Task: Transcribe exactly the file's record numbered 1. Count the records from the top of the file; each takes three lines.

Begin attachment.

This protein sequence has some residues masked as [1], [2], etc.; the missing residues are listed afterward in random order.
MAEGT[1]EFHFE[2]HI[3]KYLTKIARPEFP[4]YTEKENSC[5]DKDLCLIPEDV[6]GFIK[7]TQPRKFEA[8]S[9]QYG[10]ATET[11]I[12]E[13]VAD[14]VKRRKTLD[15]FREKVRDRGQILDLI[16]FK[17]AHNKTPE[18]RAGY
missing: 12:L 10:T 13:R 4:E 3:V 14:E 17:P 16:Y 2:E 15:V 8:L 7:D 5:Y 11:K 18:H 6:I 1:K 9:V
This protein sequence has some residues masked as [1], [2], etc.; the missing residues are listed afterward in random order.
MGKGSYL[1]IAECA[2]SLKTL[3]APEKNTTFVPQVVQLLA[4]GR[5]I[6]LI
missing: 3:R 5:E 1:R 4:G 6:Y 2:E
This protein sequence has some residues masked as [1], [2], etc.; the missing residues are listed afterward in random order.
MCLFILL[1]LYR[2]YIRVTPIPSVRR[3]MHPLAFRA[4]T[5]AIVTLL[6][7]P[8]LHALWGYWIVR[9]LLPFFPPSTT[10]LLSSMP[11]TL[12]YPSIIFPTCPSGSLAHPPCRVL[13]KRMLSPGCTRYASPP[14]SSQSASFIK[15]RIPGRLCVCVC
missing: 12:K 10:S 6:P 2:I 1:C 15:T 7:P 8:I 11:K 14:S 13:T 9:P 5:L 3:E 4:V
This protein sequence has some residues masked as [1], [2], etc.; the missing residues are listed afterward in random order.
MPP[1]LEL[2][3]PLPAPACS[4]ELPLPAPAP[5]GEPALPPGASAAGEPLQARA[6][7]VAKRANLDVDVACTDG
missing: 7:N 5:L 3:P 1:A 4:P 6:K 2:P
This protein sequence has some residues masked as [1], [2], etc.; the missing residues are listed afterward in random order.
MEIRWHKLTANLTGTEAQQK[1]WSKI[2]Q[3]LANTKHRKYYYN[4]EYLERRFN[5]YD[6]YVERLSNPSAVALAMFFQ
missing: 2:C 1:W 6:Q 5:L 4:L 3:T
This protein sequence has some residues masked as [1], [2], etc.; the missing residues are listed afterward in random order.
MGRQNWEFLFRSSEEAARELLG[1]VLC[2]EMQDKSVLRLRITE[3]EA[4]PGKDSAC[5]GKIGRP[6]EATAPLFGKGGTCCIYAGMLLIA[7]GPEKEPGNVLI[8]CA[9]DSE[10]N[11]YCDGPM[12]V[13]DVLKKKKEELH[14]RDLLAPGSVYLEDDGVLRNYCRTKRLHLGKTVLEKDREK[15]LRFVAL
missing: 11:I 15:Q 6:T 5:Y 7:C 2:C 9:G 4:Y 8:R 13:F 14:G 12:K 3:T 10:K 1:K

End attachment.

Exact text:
This protein sequence has some residues masked as [1], [2], etc.; the missing residues are listed afterward in random order.
MAEGT[1]EFHFE[2]HI[3]KYLTKIARPEFP[4]YTEKENSC[5]DKDLCLIPEDV[6]GFIK[7]TQPRKFEA[8]S[9]QYG[10]ATET[11]I[12]E[13]VAD[14]VKRRKTLD[15]FREKVRDRGQILDLI[16]FK[17]AHNKTPE[18]RAGY
missing: 12:L 10:T 13:R 4:E 3:V 14:E 17:P 16:Y 2:E 15:V 8:L 7:D 5:Y 11:K 18:H 6:I 1:K 9:V